Shannon: My first upload as Shannon was around the end of 2017, and the community then was a sort of "post-Sand Planet" world. Though actually, "Vocaloid 10th anniversaries" were a whole trend at the time. I remember the rankings back then containing more 2014~16 songs than new songs, though around 2018, new songs steadily started to rise up.
Personally, my impetus for creating Vocaloid music was in fact Hachi-san's Sand Planet. Hearing the lyric "If something comes to mind, then walk, so you don't leave behind any regrets," I thought "Ah! If I keep on like this, I'll probably regret it!", and pulled out Gumi*, who I'd bought but left unused.
Pinocchio-P & Harumaki Gohan: Whoa! Now that's influential!
* Gumi: The character for the Vocaloid software "Megpoid" developed by Internet Co. It was created based on the voice of voice actress/singer Megumi Nakajima-san. Gumi is technically the character name, but here refers to the software.
Harumaki Gohan: Since Sand Planet, it feels like the Vocaloid scene's started to mobilize again.
Shannon: Sure enough, I think that song got everyone to return, or got more people thinking about making Vocaloid. I first posted a video to NicoNico in 2013. I made lots of instrumental Touhou arrangements back then, and left Gumi sleeping. Sand Planet pushed me to start creating vocal songs.
Harumaki Gohan: I also let mine sleep for about 2 years. I started digital music in high school, and had Kasane Teto (an UTAU) and Hatsune Miku during my time at school, but I only ended up appearing onto NicoNico during spring break after graduating high school. Actually, I'd posted to NicoNico with a different name before that, and only ever got around 3 Mylists*.
* Mylist: A function where users can register videos they like as favorites.
- "Getting Results Unlike Ever Before" Encouraged My First Upload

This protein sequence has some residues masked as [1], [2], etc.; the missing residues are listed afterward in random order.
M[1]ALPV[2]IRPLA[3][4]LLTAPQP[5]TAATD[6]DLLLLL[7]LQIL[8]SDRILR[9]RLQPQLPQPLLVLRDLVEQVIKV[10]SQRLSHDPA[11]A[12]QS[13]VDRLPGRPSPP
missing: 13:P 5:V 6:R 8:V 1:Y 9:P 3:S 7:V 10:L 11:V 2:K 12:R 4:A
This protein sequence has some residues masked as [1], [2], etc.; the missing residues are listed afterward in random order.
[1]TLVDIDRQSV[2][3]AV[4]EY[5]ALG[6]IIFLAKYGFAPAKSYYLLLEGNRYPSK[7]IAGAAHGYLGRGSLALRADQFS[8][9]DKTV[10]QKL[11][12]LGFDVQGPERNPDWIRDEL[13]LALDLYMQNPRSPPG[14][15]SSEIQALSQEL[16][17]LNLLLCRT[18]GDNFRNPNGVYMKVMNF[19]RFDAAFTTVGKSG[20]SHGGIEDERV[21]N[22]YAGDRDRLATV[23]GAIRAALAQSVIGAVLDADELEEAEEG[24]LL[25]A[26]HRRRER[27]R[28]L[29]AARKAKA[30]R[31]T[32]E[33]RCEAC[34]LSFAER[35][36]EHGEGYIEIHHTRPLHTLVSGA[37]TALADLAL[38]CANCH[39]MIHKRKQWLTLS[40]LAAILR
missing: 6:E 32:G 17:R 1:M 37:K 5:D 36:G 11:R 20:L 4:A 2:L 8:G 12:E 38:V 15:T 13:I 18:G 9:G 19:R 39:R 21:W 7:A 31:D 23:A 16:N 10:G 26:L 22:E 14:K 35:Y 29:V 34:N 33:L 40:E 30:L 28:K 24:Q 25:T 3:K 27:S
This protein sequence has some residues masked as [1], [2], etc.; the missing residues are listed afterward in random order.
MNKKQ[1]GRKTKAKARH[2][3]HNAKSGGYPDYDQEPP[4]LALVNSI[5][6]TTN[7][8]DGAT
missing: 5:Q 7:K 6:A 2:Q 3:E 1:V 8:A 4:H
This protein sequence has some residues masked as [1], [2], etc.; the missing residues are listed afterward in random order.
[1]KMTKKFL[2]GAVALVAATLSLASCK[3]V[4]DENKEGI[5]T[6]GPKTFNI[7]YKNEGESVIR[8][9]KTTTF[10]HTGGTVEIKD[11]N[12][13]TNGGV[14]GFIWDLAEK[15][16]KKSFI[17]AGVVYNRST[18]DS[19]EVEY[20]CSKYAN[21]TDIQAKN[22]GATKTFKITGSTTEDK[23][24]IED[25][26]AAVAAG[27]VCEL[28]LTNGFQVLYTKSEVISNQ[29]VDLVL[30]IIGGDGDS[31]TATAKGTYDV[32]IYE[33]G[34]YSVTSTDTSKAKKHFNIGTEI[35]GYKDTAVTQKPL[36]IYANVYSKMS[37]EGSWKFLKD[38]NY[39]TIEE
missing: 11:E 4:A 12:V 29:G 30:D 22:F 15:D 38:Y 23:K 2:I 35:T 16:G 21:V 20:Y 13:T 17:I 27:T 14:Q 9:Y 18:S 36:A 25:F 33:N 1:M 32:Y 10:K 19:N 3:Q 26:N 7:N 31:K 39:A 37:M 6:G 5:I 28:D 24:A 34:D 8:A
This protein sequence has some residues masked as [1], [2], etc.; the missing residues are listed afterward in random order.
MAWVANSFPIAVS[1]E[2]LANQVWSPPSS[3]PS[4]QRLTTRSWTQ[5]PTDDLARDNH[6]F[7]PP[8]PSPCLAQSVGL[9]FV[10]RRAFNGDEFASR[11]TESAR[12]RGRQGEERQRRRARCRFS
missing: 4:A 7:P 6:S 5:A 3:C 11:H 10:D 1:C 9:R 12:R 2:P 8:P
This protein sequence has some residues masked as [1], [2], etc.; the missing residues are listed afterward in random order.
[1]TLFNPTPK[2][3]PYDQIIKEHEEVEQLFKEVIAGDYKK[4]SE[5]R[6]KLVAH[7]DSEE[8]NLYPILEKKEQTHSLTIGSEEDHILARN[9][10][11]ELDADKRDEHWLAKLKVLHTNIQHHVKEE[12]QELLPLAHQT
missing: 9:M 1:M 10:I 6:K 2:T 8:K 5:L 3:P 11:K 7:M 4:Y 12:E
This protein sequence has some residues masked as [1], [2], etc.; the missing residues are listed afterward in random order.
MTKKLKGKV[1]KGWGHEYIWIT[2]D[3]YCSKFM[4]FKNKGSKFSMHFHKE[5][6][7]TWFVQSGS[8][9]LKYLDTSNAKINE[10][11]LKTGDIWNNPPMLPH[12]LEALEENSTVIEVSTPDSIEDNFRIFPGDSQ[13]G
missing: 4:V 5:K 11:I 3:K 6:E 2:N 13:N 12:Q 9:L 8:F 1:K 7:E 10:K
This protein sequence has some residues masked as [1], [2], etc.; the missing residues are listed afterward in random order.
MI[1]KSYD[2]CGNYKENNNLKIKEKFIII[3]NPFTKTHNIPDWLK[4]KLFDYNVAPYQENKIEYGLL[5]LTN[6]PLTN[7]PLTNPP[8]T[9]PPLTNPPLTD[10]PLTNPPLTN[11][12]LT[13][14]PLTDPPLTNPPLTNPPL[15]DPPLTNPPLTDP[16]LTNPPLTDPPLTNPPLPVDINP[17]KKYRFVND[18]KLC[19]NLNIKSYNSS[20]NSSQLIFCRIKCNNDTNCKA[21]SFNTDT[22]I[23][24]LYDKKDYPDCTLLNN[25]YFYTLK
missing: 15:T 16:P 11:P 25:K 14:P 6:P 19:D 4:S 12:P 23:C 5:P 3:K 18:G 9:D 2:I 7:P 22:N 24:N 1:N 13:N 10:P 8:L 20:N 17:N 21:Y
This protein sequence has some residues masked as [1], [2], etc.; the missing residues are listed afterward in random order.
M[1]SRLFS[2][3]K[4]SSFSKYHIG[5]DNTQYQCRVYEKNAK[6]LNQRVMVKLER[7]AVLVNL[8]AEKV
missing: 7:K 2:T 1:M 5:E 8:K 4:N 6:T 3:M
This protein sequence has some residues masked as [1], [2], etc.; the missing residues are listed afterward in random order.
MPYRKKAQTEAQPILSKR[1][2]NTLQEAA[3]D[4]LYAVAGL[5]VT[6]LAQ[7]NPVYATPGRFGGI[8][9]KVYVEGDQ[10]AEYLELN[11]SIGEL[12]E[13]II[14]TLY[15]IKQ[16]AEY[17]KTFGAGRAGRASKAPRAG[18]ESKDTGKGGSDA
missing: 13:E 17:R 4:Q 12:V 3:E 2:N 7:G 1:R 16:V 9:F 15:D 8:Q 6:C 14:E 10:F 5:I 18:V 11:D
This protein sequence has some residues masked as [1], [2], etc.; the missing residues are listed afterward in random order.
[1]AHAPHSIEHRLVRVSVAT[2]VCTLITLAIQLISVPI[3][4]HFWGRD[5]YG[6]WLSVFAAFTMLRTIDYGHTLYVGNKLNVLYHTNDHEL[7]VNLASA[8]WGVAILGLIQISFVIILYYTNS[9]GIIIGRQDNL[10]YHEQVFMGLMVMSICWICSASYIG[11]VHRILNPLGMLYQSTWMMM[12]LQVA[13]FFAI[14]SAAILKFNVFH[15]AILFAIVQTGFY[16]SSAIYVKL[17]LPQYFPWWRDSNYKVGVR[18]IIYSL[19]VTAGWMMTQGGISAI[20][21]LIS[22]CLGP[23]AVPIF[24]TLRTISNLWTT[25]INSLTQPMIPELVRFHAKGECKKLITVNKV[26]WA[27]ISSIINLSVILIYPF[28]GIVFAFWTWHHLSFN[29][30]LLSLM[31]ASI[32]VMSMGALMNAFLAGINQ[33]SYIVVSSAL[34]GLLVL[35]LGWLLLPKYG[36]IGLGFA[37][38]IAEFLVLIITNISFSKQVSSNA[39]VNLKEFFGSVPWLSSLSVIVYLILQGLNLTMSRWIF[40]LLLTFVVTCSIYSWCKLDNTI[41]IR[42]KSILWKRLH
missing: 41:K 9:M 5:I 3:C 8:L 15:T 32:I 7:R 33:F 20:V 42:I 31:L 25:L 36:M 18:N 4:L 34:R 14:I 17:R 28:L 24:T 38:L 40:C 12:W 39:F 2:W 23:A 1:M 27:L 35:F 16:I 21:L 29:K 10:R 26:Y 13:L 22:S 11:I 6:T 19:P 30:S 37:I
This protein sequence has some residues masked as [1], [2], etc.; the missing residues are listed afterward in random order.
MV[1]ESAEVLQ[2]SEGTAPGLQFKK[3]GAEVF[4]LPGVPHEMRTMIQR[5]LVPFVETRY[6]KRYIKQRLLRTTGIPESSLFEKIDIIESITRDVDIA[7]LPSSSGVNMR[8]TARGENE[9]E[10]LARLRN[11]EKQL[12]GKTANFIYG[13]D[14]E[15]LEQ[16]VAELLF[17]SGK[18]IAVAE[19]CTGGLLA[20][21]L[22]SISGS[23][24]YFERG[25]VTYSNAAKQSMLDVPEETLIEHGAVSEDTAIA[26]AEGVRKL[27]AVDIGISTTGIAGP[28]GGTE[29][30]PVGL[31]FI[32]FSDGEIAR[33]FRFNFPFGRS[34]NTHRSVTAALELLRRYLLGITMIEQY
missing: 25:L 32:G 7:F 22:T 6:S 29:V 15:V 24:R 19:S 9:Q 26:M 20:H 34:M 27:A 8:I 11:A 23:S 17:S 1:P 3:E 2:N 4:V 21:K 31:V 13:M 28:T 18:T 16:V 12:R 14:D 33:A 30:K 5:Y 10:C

— Harumaki Gohan-san, what was it that convinced you to use the Vocaloid you'd been neglecting?
Harumaki Gohan: It was because I made a song that gave me the hope of "if I put Hatsune Miku's vocals on this song, I might get a results unlike anything I've gotten before."
I was making nothing but instrumentals, but when I made this song called WhiteNoise, I thought I definitely wanted to put vocals on it and properly post it. A vocal song felt better for getting people to listen than an instrumental, and that's when I used Miku for the first time.
Pinocchio-P: I started at "I want to do something in public," so to tell the truth, I would've been fine posting anything at all to NicoNico. At first, I wasn't thinking of Vocaloid, but being a Let's Player.
Harumaki Gohan & Shannon: Whaaaaa?!?!
Pinocchio-P: I recorded a game video once, but listening back to it, it was so awful I sealed it away. It got really kind of awkward with me trying too hard to say something funny. (laughs) A while after that, I learned how to make music, and so I chose Vocaloid.
- Making the Song and Video All By Myself - Why I Collaborate Regardless
— All of you make not only music but videos as well, yet you do collaborate with other creators at times. What do you find appealing about creating with others?
Pinocchio-P: I suppose it's that you can produce things that you personally just don't have. If it's only me, I can only produce the things I know. Having a new discovery like "this idea sounds good" and developing it from there is the big benefit of doing things with someone else.
For instance, when it's making a video, I sometimes draw the art and leave the video part to someone else. Sometimes I also ask others to do the art. I convey the concept of the song to them, but I also ask their impressions after hearing it, and those often clash with what I'm thinking. Shannon-san, you work with Harumaki Gohan-san as an assistant, right?
Shannon: Right. I'm Harumaki Gohan-san's assistant in Studio Gohan, and I draw inbetweens, the pictures that connect one cut (animation frame) to another cut. The purpose of this is to make movements more smooth, but if you're doing it all alone, it takes a physical and mental toll. It's like "I've already done this much work, can't I be at the goal already?"
But for us assistants, those inbetweens are our entire duty, so we can give 100% of our energy to an area that would otherwise tend to get sloppy, making the final result better. I feel that's what it means to have assistants.
Harumaki Gohan: Besides Shannon-san, there's also Komugiko2000-san, ◯gaki-san, and yamada-san. But actually, my creations have only gotten more intense since I brought on assistants. Though of course, that's because I didn't bring them in to make life easier for me, but rather so I could work for more hours myself. So ultimately, the workload I'm doing has increased over time. However, working together, we can produce a work with a quality that would take me 3 to 4 months on my own in just a month and a half.